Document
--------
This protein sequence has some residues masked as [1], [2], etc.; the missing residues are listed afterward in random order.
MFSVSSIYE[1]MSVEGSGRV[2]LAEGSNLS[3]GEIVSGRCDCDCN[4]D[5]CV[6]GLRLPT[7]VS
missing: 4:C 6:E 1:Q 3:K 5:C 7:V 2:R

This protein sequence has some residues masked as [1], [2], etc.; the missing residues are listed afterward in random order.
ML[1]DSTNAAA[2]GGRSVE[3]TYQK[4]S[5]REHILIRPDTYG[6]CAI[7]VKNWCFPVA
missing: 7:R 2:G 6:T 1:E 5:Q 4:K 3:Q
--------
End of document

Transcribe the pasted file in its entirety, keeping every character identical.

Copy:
This protein sequence has some residues masked as [1], [2], etc.; the missing residues are listed afterward in random order.
MFSVSSIYE[1]MSVEGSGRV[2]LAEGSNLS[3]GEIVSGRCDCDCN[4]D[5]CV[6]GLRLPT[7]VS
missing: 4:C 6:E 1:Q 3:K 5:C 7:V 2:R

This protein sequence has some residues masked as [1], [2], etc.; the missing residues are listed afterward in random order.
ML[1]DSTNAAA[2]GGRSVE[3]TYQK[4]S[5]REHILIRPDTYG[6]CAI[7]VKNWCFPVA
missing: 7:R 2:G 6:T 1:E 5:Q 4:K 3:Q